Every time we drank cow’s milk a gallon, we completely forgot about “other” milk. Even before plant-based and water-based milk became a staple, goat’s milk was considered a healthy alternative – as long as you could adapt to its strong odor, that is. Goat milk producer Mt. Capra even points out that 65 percent of the world’s milk production includes goat’s milk.
Diet and medical websites like Healthline say that goat’s milk has more protein and calcium than cow’s milk. It also notes that goat’s milk can help our bodies absorb more nutrients than cow’s milk, which often disrupts our body’s ability to process minerals such as iron and copper.
And while goat’s milk is not entirely lactose (which most of us would be sensitive to), goat’s milk contains about 12 percent, making it easier to tolerate. Also, even though goat’s milk is richer in protein than cow’s milk, Dr. Ax says it contains less A1 protein which can cause allergies in some people, as protein is linked to many skin problems including acne and eczema.
Goat Milk Benefits for Skin
Goat’s milk can be great for your skin
If you are allergic to the protein A1 casein, simply switching cow’s milk to goat’s milk can lead to fewer skin rashes because Dr. Ax says the milk is lean. And in addition to being good for your skin, goat’s milk is also good for your skin.
Studies show that goat’s milk can keep your skin soft and moist, making it an excellent ingredient in utensils, washing, and lubricants. It has high levels of vitamin A, which helps keep your skin healthy. Its high levels of lactic acid can help your skin shed its dead cells, make your complexion clearer in the process, and have a friendly pH level on human skin.
But like everything else, goat’s milk comes with a nice print. A study published by the American Academy of Allergy Asthma & Immunology shows that if you are unable to drink goat’s milk because you are allergic to it, you are more likely to respond if you use products, such as soaps or lubricants, that contain goat’s milk as an active ingredient. It would therefore be wise to do a patch test and make sure you are ready before switching.
Goat milk improves anti-aging
Goat’s milk contains two important nutrients – lactic acid and Vitamin A – which make it a battle against fine lines, wrinkles, and other signs of aging.
In another study, participants who applied a 12% solution of lactic acid twice a day had firmer, thicker skin, and “clinical improvement in skin smoothness and the appearance of lines and wrinkles.” In addition, studies have shown that Vitamin A supplementation, also known as retinol, can increase skin retention while also stimulating collagen production. Finally, both of these functions also contribute to improved skin appearance.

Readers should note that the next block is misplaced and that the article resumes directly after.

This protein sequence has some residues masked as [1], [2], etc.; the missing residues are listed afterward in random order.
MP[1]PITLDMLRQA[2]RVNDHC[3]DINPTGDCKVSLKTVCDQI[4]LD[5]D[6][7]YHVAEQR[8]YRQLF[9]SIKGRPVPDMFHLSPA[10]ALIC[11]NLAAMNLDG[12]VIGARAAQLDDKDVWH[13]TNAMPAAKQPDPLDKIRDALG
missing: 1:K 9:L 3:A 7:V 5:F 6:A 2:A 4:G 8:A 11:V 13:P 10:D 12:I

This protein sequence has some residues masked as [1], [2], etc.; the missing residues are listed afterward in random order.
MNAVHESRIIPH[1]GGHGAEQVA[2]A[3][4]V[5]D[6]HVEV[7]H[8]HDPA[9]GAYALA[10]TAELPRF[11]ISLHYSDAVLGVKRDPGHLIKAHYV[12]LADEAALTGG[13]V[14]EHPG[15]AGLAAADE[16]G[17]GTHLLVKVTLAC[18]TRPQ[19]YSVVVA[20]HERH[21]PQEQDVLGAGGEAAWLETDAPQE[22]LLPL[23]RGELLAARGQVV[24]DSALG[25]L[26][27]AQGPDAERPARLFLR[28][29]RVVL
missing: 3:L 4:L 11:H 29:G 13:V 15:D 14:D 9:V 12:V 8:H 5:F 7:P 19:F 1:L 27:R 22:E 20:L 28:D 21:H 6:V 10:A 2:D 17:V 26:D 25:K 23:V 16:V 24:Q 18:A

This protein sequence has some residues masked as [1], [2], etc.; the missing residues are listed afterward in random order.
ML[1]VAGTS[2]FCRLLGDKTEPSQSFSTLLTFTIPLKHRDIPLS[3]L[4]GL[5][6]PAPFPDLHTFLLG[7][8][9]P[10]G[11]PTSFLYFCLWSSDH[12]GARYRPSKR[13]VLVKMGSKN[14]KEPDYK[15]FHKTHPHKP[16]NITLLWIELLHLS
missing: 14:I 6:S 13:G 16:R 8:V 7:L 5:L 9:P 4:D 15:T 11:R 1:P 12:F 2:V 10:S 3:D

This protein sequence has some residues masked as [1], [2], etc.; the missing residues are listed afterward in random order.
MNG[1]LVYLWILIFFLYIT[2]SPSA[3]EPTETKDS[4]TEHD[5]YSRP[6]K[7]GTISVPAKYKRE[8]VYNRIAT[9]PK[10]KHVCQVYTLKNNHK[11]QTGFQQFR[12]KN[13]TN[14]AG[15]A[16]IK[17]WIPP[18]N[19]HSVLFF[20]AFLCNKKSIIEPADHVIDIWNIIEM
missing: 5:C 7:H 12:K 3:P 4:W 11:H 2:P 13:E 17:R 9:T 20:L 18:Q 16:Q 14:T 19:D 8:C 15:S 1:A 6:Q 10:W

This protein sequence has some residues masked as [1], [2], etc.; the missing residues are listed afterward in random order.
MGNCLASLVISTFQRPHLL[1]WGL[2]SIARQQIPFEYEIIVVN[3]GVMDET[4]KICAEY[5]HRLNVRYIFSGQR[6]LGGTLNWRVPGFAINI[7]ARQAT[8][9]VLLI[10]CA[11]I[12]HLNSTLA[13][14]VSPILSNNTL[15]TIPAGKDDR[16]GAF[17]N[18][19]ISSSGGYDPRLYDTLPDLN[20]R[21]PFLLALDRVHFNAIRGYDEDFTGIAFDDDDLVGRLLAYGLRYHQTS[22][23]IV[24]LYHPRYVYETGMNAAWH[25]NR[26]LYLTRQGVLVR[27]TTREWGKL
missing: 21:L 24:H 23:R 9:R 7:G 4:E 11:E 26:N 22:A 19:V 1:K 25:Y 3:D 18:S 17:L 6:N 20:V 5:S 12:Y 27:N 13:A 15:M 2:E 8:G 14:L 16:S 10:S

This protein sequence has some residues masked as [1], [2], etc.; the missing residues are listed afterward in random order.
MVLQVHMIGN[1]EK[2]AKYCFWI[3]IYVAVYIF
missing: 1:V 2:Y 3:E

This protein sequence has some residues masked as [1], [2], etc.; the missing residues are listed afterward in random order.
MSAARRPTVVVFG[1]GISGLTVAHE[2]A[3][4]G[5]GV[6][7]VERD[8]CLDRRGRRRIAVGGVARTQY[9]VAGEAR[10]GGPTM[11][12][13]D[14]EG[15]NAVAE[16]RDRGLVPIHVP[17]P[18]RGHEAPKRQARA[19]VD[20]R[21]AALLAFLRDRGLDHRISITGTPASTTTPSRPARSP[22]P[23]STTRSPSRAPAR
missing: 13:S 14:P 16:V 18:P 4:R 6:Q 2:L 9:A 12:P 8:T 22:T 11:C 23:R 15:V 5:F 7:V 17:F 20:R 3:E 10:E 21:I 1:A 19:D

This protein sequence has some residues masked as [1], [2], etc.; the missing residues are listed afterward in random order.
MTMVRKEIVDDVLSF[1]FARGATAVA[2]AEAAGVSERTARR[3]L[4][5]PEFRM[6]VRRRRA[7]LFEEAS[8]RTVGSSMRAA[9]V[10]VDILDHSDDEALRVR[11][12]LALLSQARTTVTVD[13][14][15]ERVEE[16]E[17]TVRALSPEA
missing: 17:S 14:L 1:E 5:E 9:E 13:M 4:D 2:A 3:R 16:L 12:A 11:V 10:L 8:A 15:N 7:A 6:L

Goat’s milk increases moisture
Americans spend millions of dollars on lotions, creams, and cosmetics each year to combat dry skin, and as temperatures draw and winter approaches, our skin will become drier. The good news is that lactic acid, alpha hydroxy acid (AHA) found in goat’s milk, has been shown to increase skin moisture levels.
Goat milk lotion from a bend soap company
Like other AHAs, lactic acid is a well-known humectant. “You can think of humectants as magnets that attract water,” read a Healthline article on the subject. “They absorb moisture into the air the upper layer of your skin.”
The lactic acid in goat’s milk will not automatically give you temporary relief from your dry skin; it will also reduce your dependence on lotions and creams going forward.
Goat’s milk gives deep but kindly
In addition to moisturizing and moisturizing the skin, AHAs are known as powerful exfoliants that penetrate deep into the skin, improving the appearance of acne, old spots, and scars, but while other AHAs, such as those found in chemical peels, can leave the skin red and irritated, lactic acid is mild as it works effectively.
Lactic acid eliminates contact between skin cells to make it easier to clean. It also promotes cell regeneration, ensuring that any dead or damaged cells are replaced by new, healthy ones. And the best part? Lactic acid is very mild on the skin and is found to be less irritating and causes fewer complaints than other AHAs – or some of the over-the-counter products that can be more harmful than good.
Is goat milk good for your face?
Studies show goat's milk can keep your skin soft and moisturized, making it a great ingredient in soaps, washes, and lotions. ... Its high levels of lactic acid can help your skin shed its dead cells, making your complexion brighter in the process, and it has a pH level that's friendly to human skin.
How does goat milk help your skin?
In addition to lactic acid, “goat milk contains fatty acids that help repair the skin barrier, probiotics to encourage the growth of normal skin flora, and vitamin A to help gently exfoliate,” says Dr. Purvisha Patel, a board-certified dermatologist. Those fatty acids also contribute to noticeably softer skin.
How do you use goats milk on your face?
Goat milk can be used directly on the skin as a light face mask. It can also be added to one's skincare routine through moisturizing face creams and nourishing soaps for the body.
Is goat milk good for dark skin?
As a skin-care product, there are five main benefits that make goat milk desirable: Goat milk skin products contain vitamins A, B, C, and E. Vitamin A contains anti-aging and discoloration-reducing properties. Vitamin B works to diminish redness and dark spots.